And on that note, the dryer just stopped so I need to fold some laundry. Have a lovely Friday, Constant Reader, and I will talk to you tomorrow.

The Irish Channel

Writing a cozy set in New Orleans seemed, at first, to be a little daunting.

One of the key tenets of a cozy is the sense of community one gets while reading it (see Donna Andrews’ Meg Langslow series for the perfect example; I love Caerphilly, Virginia, and enjoy revisiting twice a year to see how everyone is doing), and it took me a moment to readjust my thinking from “community means a small town” to “no, you moron, anything can be a community; and you can certainly find community in New Orleans.” And then I remembered Leslie Budewitz’ superlative Spice Shop series, which is set in Pike’s Market in Seattle. Seattle is a city, just as New Orleans is; and sure, it might be easier to just invent an entire new fictional small town to set a cozy series in, but if anything, there’s more sense of community in New Orleans than I’ve ever felt in other cities…and it was really about creating a community around my character, Valerie, and picking a neighborhood for her in which to live took me a while as I weighed pros and cons; the only thing that was definite was she was NOT going to live in the French Quarter (there’s a throwaway line where she thinks about how long it’s been since she’s been to the Quarter, and maybe she and her two best friends should arrange to have dinner at Galatoire’s or Antoine’s–yes, I used two of the better known restaurants in the city and the Quarter for the examples, but I also knew I could mention them without needing to explain them to the reader). I did go back and forth about the Marigny or Bywater, but finally decided to put her into a neighborhood that did not flood during Katrina, which narrowed the choices dramatically.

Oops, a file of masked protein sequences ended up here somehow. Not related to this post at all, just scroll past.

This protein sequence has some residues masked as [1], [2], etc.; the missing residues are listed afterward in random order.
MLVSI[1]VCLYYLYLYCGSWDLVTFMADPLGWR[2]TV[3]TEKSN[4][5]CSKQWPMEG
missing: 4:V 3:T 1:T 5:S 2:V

New Orleans is a city of neighborhoods, and those neighborhoods used to be so distinct that knowing what part of the city someone lived would automatically create some assumptions–just as how the ever-popular question of where’d you go to high school used to be another way to connect with someone you’ve just met–there are any number of differences between those who went to Newman or Jesuit or Holy Cross or Ursulines or Ben Franklin or Warren Easton or McMain Magnet. New Orleans is a small enough city that chances were, you’d also know (or ar related to )someone else who’d gone to that high school at the same time, or you also knew other people who lived in their neighborhood. Obviously, the French Quarter is perhaps the most famous neighborhood in New Orleans, followed by the Garden District, working down through the Marigny, the Bywater, Mid-city, Gentilly, Lakeview, Broadmoor, etc. (With the gentrification of the city over the past sixteen or so years, realtors have also started creating new neighborhoods–which can be confusing. For example, they are trying to rebrand the Central Business District–the CBD–into SoMa, South of Market, which makes no fucking sense whatsoever as there is no market for the area to be south of; I often will have someone mention one of these new neighborhoods by name to me and I have no idea what they are talking about. They are also trying to rebrand the 7th Ward as the “new Marigny”…good luck with that.)